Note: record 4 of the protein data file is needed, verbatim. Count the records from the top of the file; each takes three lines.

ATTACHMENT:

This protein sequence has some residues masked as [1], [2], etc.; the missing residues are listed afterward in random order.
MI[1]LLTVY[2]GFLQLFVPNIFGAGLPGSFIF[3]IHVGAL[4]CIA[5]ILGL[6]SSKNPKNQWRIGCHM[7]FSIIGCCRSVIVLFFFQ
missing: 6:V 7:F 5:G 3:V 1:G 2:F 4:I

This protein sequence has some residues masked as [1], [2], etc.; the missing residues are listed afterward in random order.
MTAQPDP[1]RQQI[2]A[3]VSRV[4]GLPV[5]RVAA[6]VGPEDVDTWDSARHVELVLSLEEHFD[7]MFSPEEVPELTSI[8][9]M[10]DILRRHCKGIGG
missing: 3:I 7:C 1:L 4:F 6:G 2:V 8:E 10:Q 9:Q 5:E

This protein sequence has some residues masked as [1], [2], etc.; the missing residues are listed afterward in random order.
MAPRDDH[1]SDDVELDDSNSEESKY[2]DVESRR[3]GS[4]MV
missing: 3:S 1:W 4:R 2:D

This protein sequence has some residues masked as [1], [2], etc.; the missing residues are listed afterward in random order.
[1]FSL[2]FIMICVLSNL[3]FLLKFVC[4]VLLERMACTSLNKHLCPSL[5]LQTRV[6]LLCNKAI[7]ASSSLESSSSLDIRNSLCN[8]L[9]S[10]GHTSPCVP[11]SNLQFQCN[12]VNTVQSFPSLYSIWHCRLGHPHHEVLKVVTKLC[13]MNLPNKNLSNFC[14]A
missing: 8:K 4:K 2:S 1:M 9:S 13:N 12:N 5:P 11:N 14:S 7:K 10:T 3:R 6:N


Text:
This protein sequence has some residues masked as [1], [2], etc.; the missing residues are listed afterward in random order.
[1]FSL[2]FIMICVLSNL[3]FLLKFVC[4]VLLERMACTSLNKHLCPSL[5]LQTRV[6]LLCNKAI[7]ASSSLESSSSLDIRNSLCN[8]L[9]S[10]GHTSPCVP[11]SNLQFQCN[12]VNTVQSFPSLYSIWHCRLGHPHHEVLKVVTKLC[13]MNLPNKNLSNFC[14]A
missing: 8:K 4:K 2:S 1:M 9:S 13:N 12:N 5:P 11:N 14:S 7:K 10:T 3:R 6:N